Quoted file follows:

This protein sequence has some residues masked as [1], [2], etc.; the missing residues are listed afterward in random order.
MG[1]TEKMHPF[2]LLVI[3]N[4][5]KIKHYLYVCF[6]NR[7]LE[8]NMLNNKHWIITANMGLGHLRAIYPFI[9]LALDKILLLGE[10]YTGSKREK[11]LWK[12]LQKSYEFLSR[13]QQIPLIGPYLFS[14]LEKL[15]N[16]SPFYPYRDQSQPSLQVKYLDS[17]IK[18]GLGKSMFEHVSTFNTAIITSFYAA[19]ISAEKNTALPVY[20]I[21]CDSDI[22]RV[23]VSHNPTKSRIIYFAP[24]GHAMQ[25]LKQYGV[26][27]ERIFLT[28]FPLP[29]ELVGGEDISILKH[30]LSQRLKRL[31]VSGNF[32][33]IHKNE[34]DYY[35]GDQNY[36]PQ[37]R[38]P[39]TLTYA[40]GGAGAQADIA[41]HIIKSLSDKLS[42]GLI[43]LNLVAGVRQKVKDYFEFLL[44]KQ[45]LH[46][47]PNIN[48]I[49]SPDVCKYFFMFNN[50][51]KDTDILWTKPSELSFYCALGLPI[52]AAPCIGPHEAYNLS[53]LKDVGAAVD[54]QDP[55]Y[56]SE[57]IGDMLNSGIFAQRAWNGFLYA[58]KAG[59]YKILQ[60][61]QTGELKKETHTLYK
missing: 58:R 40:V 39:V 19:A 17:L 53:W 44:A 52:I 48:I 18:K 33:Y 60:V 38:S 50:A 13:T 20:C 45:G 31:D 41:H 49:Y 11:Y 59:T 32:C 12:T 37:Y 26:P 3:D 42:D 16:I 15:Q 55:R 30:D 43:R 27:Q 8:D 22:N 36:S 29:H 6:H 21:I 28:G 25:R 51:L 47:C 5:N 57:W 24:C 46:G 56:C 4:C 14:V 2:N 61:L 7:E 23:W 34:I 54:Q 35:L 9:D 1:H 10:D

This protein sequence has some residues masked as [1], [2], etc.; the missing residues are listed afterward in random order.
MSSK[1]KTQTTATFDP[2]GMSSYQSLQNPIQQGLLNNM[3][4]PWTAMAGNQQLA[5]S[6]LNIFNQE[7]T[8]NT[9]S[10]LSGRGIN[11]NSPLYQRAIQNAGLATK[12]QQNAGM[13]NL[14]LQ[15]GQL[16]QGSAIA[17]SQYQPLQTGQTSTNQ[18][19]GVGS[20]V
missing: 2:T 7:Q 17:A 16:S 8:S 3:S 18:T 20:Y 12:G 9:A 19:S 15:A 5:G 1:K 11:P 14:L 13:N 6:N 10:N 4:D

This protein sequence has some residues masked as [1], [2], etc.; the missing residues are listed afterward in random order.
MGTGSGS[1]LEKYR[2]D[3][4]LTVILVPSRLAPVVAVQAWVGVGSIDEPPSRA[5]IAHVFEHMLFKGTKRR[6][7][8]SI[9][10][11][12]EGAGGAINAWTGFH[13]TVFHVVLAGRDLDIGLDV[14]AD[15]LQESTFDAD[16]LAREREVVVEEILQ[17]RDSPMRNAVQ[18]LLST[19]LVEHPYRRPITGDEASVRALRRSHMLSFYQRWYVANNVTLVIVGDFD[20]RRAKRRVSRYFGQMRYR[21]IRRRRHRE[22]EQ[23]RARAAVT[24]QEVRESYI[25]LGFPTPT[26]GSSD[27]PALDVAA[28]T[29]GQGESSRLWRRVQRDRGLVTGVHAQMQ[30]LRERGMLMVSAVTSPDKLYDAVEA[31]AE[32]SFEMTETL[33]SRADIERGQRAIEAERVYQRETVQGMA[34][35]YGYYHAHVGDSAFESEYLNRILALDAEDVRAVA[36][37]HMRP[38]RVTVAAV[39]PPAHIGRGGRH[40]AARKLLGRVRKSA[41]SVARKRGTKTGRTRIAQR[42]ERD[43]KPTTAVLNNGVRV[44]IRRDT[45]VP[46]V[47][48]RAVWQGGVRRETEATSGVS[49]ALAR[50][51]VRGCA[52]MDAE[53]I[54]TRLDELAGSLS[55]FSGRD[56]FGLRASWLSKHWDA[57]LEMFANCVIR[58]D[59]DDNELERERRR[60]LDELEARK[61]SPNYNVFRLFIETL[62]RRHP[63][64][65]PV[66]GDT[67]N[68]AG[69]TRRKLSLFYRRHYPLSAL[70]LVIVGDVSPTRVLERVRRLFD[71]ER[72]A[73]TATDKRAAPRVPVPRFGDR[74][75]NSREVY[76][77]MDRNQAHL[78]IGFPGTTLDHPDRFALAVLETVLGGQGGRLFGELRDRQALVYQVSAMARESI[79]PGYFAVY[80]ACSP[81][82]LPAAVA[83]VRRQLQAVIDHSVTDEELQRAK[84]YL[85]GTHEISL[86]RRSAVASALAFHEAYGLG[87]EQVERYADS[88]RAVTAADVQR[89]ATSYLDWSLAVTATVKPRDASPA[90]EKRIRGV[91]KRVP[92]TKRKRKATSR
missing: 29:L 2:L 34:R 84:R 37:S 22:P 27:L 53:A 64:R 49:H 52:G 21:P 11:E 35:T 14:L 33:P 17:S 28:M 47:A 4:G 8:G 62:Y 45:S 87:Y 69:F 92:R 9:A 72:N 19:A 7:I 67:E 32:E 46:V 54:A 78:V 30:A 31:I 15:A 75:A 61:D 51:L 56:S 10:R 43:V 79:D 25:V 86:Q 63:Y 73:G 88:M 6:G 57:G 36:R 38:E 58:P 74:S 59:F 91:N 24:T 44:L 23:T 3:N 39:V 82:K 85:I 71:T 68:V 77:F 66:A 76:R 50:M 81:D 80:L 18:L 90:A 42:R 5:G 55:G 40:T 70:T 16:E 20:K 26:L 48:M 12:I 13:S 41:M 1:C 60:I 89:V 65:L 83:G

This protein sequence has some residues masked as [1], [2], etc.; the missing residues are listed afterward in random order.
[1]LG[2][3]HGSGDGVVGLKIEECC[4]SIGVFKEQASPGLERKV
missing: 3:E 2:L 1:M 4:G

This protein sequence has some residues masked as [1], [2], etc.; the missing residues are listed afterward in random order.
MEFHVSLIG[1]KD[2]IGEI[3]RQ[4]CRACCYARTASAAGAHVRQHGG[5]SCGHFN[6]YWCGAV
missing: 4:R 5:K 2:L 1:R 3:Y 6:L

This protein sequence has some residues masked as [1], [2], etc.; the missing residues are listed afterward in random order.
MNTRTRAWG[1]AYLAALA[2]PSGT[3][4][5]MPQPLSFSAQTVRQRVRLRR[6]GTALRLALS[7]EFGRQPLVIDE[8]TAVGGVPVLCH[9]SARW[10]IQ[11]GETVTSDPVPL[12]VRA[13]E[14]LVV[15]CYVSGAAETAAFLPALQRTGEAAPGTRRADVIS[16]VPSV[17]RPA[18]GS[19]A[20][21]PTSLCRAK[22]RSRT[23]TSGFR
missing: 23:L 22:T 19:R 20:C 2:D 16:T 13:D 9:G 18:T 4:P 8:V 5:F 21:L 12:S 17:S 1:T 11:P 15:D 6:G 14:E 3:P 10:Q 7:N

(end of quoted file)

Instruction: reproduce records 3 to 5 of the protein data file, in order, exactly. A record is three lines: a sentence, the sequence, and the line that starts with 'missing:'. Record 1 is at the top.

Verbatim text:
This protein sequence has some residues masked as [1], [2], etc.; the missing residues are listed afterward in random order.
MGTGSGS[1]LEKYR[2]D[3][4]LTVILVPSRLAPVVAVQAWVGVGSIDEPPSRA[5]IAHVFEHMLFKGTKRR[6][7][8]SI[9][10][11][12]EGAGGAINAWTGFH[13]TVFHVVLAGRDLDIGLDV[14]AD[15]LQESTFDAD[16]LAREREVVVEEILQ[17]RDSPMRNAVQ[18]LLST[19]LVEHPYRRPITGDEASVRALRRSHMLSFYQRWYVANNVTLVIVGDFD[20]RRAKRRVSRYFGQMRYR[21]IRRRRHRE[22]EQ[23]RARAAVT[24]QEVRESYI[25]LGFPTPT[26]GSSD[27]PALDVAA[28]T[29]GQGESSRLWRRVQRDRGLVTGVHAQMQ[30]LRERGMLMVSAVTSPDKLYDAVEA[31]AE[32]SFEMTETL[33]SRADIERGQRAIEAERVYQRETVQGMA[34][35]YGYYHAHVGDSAFESEYLNRILALDAEDVRAVA[36][37]HMRP[38]RVTVAAV[39]PPAHIGRGGRH[40]AARKLLGRVRKSA[41]SVARKRGTKTGRTRIAQR[42]ERD[43]KPTTAVLNNGVRV[44]IRRDT[45]VP[46]V[47][48]RAVWQGGVRRETEATSGVS[49]ALAR[50][51]VRGCA[52]MDAE[53]I[54]TRLDELAGSLS[55]FSGRD[56]FGLRASWLSKHWDA[57]LEMFANCVIR[58]D[59]DDNELERERRR[60]LDELEARK[61]SPNYNVFRLFIETL[62]RRHP[63][64][65]PV[66]GDT[67]N[68]AG[69]TRRKLSLFYRRHYPLSAL[70]LVIVGDVSPTRVLERVRRLFD[71]ER[72]A[73]TATDKRAAPRVPVPRFGDR[74][75]NSREVY[76][77]MDRNQAHL[78]IGFPGTTLDHPDRFALAVLETVLGGQGGRLFGELRDRQALVYQVSAMARESI[79]PGYFAVY[80]ACSP[81][82]LPAAVA[83]VRRQLQAVIDHSVTDEELQRAK[84]YL[85]GTHEISL[86]RRSAVASALAFHEAYGLG[87]EQVERYADS[88]RAVTAADVQR[89]ATSYLDWSLAVTATVKPRDASPA[90]EKRIRGV[91]KRVP[92]TKRKRKATSR
missing: 29:L 2:L 34:R 84:R 37:S 22:P 27:L 53:A 64:R 49:H 52:G 21:P 11:E 35:T 14:L 33:P 17:S 28:M 47:A 4:G 8:G 62:Y 45:S 87:Y 69:F 92:R 9:A 72:N 19:A 7:I 67:E 32:E 46:V 54:A 78:V 30:A 31:I 15:A 75:A 61:D 51:L 56:S 10:R 43:V 79:D 25:V 86:Q 63:Y 73:G 88:M 6:G 57:G 36:R 38:E 58:P 74:S 59:F 91:N 24:T 44:L 23:T 3:N 39:V 82:K 85:I 71:T 68:V 77:F 66:A 76:R 50:M 81:D 80:L 18:L 90:A 42:R 5:G 55:G 40:T 70:T 16:E 20:K 26:L 48:M 12:I 13:S 41:M 1:C 60:I 89:V 65:L 83:G

This protein sequence has some residues masked as [1], [2], etc.; the missing residues are listed afterward in random order.
[1]LG[2][3]HGSGDGVVGLKIEECC[4]SIGVFKEQASPGLERKV
missing: 3:E 2:L 1:M 4:G

This protein sequence has some residues masked as [1], [2], etc.; the missing residues are listed afterward in random order.
MEFHVSLIG[1]KD[2]IGEI[3]RQ[4]CRACCYARTASAAGAHVRQHGG[5]SCGHFN[6]YWCGAV
missing: 4:R 5:K 2:L 1:R 3:Y 6:L